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Does Scion's LA concept presage a US Auris?

Tue, 28 Oct 2014 14:00:00 EST

When the doors open at the LA Auto Show in a few weeks, Scion will be on hand to showcase its new iM Concept. But considering what little Toyota's youthful brand has revealed about the concept so far, it's led to rampant speculation. And the prevailing wisdom seems to point towards a production iM arriving as a Scion-badged version of the Toyota Auris.

For those unfamiliar, the Auris is to European (and other) markets essentially what the Matrix is (was?) to ours: a hatchback version of the Corolla. The model line was first introduced in 2006, looking in its first iteration like an overgrown version of the contemporary second-gen Yaris, and was replaced with the current model in 2012. It's available as a five-door hatch or wagon, with a range of gasoline, diesel and hybrid powertrains available.

If the rumors – spurred by the similarity of the iM concept's nose depicted in the teasers – prove accurate, and public reception to the idea ends up spurring Toyota to put it into action, it wouldn't be the first overseas Toyota brought over as a Scion. The Scion iQ was sold as the Toyota iQ overseas years before it arrived here.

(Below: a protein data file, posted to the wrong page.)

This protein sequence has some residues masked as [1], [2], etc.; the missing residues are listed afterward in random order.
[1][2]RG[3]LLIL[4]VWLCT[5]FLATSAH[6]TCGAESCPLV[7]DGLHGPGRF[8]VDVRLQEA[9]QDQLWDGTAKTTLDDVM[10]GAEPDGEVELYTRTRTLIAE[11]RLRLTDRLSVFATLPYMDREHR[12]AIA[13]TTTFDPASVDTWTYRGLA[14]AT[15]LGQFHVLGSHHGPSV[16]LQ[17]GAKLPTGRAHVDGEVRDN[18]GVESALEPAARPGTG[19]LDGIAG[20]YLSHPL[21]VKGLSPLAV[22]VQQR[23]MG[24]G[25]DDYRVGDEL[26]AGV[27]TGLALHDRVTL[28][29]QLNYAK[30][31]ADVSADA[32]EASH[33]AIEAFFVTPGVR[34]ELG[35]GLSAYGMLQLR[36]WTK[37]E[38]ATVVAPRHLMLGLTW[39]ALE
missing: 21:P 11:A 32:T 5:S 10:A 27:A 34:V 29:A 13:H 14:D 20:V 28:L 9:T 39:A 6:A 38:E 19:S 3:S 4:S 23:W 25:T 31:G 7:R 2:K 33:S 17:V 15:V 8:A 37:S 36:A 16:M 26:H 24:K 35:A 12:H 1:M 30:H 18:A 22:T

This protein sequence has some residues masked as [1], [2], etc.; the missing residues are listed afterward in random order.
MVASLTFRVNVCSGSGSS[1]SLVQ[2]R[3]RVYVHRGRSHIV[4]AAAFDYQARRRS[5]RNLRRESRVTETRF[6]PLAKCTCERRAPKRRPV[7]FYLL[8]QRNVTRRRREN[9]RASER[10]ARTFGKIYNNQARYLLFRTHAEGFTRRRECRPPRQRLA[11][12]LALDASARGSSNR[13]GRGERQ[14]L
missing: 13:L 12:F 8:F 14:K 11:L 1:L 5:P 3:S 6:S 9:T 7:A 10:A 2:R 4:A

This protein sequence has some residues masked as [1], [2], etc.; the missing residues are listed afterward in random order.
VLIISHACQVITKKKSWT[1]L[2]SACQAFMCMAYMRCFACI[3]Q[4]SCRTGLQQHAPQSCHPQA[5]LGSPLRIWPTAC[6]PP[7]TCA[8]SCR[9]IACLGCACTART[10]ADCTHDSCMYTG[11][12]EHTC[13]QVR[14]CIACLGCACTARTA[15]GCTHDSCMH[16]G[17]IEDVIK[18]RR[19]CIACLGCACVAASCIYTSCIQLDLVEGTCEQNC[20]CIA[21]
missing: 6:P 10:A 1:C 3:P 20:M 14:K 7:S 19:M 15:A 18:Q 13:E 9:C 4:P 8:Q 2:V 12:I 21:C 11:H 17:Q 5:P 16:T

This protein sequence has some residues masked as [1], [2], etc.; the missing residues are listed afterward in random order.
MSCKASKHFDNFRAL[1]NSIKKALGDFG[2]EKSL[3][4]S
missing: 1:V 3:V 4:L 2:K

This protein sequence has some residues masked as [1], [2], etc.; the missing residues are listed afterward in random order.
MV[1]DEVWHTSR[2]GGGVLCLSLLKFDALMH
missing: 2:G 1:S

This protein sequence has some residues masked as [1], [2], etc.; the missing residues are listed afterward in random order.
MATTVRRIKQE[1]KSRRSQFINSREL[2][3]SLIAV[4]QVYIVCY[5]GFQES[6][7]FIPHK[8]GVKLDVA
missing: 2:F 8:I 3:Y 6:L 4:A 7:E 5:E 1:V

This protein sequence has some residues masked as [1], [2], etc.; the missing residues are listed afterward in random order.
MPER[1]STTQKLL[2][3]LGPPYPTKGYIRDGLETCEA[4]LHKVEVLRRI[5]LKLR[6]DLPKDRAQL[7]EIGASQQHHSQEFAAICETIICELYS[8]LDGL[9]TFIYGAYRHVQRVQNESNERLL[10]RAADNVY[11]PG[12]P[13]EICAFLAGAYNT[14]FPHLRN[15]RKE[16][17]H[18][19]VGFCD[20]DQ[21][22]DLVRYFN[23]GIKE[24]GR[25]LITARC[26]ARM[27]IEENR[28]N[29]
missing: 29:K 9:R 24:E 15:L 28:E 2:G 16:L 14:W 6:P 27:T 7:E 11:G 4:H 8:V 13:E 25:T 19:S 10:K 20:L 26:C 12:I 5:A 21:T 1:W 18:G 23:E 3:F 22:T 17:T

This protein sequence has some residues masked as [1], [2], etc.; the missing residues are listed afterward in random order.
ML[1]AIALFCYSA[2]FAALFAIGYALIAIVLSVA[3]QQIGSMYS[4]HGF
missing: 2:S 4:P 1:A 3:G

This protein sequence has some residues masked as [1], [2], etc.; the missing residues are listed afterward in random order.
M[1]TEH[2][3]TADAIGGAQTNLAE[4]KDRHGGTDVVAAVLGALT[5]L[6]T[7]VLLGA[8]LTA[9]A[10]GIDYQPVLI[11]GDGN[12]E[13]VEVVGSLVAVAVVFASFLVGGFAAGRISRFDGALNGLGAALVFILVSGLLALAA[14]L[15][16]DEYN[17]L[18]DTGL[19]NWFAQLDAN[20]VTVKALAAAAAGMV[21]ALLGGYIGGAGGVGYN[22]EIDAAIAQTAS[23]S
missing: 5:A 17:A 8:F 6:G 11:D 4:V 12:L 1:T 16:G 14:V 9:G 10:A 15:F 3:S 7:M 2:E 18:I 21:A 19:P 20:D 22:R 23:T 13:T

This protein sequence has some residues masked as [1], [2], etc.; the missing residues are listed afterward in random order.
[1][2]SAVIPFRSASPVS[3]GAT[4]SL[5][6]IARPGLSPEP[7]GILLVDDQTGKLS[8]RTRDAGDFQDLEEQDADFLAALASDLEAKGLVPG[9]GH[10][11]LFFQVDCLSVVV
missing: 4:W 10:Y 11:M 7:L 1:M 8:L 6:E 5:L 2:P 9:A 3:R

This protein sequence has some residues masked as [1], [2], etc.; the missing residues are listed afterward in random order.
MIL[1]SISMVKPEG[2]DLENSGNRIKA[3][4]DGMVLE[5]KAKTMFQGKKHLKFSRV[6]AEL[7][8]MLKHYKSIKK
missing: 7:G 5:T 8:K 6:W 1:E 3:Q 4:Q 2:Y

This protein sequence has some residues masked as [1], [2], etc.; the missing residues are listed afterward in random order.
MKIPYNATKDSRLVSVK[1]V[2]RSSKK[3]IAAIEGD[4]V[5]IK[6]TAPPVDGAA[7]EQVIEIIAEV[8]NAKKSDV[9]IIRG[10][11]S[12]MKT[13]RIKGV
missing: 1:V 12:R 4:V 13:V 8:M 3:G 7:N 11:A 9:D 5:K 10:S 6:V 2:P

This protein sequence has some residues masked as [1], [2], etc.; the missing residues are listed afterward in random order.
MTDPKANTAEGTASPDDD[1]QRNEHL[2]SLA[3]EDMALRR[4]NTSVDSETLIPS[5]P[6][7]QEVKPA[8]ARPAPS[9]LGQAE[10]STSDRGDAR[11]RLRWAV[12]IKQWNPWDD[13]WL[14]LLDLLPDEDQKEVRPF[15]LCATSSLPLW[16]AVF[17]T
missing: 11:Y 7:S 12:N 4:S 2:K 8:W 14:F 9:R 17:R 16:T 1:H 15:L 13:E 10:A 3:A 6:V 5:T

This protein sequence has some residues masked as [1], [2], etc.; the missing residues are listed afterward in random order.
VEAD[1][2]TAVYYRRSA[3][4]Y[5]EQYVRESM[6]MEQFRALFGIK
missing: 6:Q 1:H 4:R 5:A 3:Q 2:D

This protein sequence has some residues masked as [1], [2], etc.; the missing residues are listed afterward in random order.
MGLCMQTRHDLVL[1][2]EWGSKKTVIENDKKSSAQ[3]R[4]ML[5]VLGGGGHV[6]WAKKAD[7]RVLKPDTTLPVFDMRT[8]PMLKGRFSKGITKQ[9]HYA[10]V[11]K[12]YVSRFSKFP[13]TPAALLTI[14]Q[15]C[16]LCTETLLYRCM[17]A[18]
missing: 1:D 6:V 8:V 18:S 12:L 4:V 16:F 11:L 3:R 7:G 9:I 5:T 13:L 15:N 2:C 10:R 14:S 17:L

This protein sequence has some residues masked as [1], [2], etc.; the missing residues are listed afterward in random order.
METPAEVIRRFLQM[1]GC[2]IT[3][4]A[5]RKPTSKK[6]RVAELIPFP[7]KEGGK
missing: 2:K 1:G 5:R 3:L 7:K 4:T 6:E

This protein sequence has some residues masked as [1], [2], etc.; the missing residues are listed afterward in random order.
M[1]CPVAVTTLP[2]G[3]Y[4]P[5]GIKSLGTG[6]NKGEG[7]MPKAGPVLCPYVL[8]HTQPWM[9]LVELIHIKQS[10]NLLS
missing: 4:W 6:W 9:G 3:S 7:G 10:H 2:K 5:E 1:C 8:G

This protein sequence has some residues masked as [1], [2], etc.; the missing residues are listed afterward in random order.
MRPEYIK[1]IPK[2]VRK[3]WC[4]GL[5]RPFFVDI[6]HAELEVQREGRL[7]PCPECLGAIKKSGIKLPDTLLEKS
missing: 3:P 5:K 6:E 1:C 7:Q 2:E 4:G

Toyota and Scion are not, of course, the only automakers using such an arrangement to bring overseas models to the North American market in parallel to its US ones. Honda used the Acura brand to market the Euro-spec Accord as the TSX in America, General Motors has been doing the same for years with Opel offerings rebadged first as Saturn products and now as Buick models, and Chrysler markets Fiat Professional vans in America under the Ram nameplate.

The iM would likely replace the aging xB as part of a near complete overhaul of the Scion lineup that could bring Toyota's version of the new Mexican-built Mazda2 as successor to the slow-selling iQ.

By Noah Joseph

See also: Toyota SEMA cars include Tundra for Baja and wacky DUB Edition Yaris, Consumer Reports says infotainment systems 'growing first-year reliability plague', Consumer Reports says infotainment systems 'growing first-year reliability plague'.